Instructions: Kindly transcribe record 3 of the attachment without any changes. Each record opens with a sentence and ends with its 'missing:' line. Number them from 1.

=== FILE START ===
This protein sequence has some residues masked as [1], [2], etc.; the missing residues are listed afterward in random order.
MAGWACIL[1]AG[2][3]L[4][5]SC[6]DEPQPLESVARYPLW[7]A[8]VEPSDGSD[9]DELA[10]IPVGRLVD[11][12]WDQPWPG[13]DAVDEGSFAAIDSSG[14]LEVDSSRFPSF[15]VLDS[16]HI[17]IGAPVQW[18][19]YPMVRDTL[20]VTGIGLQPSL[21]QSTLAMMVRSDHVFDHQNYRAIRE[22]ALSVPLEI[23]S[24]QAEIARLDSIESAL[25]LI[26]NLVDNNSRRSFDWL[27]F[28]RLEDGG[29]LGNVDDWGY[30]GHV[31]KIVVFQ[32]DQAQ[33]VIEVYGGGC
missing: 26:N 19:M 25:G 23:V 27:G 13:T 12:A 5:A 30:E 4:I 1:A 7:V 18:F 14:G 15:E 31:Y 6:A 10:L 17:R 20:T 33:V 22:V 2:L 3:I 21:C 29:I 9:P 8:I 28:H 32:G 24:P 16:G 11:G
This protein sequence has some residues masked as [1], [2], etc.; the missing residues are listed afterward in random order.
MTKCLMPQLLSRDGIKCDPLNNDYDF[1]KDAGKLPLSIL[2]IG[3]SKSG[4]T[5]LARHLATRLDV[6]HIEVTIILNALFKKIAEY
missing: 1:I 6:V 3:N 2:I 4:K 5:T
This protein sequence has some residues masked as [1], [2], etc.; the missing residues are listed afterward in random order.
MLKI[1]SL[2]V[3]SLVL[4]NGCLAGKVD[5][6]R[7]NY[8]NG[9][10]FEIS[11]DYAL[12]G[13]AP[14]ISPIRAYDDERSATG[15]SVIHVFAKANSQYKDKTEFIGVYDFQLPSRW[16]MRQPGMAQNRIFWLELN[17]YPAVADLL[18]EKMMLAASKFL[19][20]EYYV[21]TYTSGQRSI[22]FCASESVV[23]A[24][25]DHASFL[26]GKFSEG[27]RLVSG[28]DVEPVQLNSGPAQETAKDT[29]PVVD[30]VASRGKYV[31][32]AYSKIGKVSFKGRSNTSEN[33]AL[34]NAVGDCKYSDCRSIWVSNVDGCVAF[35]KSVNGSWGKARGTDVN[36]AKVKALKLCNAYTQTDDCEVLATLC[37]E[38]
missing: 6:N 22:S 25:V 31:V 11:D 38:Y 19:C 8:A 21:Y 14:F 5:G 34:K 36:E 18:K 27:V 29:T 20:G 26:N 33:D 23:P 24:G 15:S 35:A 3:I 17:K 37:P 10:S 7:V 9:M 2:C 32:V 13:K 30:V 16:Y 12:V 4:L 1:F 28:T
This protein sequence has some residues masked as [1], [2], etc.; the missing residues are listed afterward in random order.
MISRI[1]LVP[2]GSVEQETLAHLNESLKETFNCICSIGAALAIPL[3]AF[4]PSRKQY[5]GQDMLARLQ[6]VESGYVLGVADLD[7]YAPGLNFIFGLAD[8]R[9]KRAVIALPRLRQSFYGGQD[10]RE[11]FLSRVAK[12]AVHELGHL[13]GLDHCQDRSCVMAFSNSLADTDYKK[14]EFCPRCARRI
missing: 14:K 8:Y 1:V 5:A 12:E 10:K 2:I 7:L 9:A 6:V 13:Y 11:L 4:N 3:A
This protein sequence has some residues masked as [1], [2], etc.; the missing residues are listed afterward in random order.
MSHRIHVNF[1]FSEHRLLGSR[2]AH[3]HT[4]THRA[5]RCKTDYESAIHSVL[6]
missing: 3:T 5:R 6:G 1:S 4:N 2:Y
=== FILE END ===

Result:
This protein sequence has some residues masked as [1], [2], etc.; the missing residues are listed afterward in random order.
MLKI[1]SL[2]V[3]SLVL[4]NGCLAGKVD[5][6]R[7]NY[8]NG[9][10]FEIS[11]DYAL[12]G[13]AP[14]ISPIRAYDDERSATG[15]SVIHVFAKANSQYKDKTEFIGVYDFQLPSRW[16]MRQPGMAQNRIFWLELN[17]YPAVADLL[18]EKMMLAASKFL[19][20]EYYV[21]TYTSGQRSI[22]FCASESVV[23]A[24][25]DHASFL[26]GKFSEG[27]RLVSG[28]DVEPVQLNSGPAQETAKDT[29]PVVD[30]VASRGKYV[31][32]AYSKIGKVSFKGRSNTSEN[33]AL[34]NAVGDCKYSDCRSIWVSNVDGCVAF[35]KSVNGSWGKARGTDVN[36]AKVKALKLCNAYTQTDDCEVLATLC[37]E[38]
missing: 6:N 22:S 25:V 31:V 11:D 38:Y 19:C 8:A 21:Y 14:F 5:G 34:K 36:E 18:K 27:V 29:T 20:G 26:N 33:D 23:P 24:G 15:S 35:A 3:I 17:K 37:P 10:S 7:V 9:M 2:C 32:V 13:K 30:V 16:Y 12:V 4:L 1:F 28:T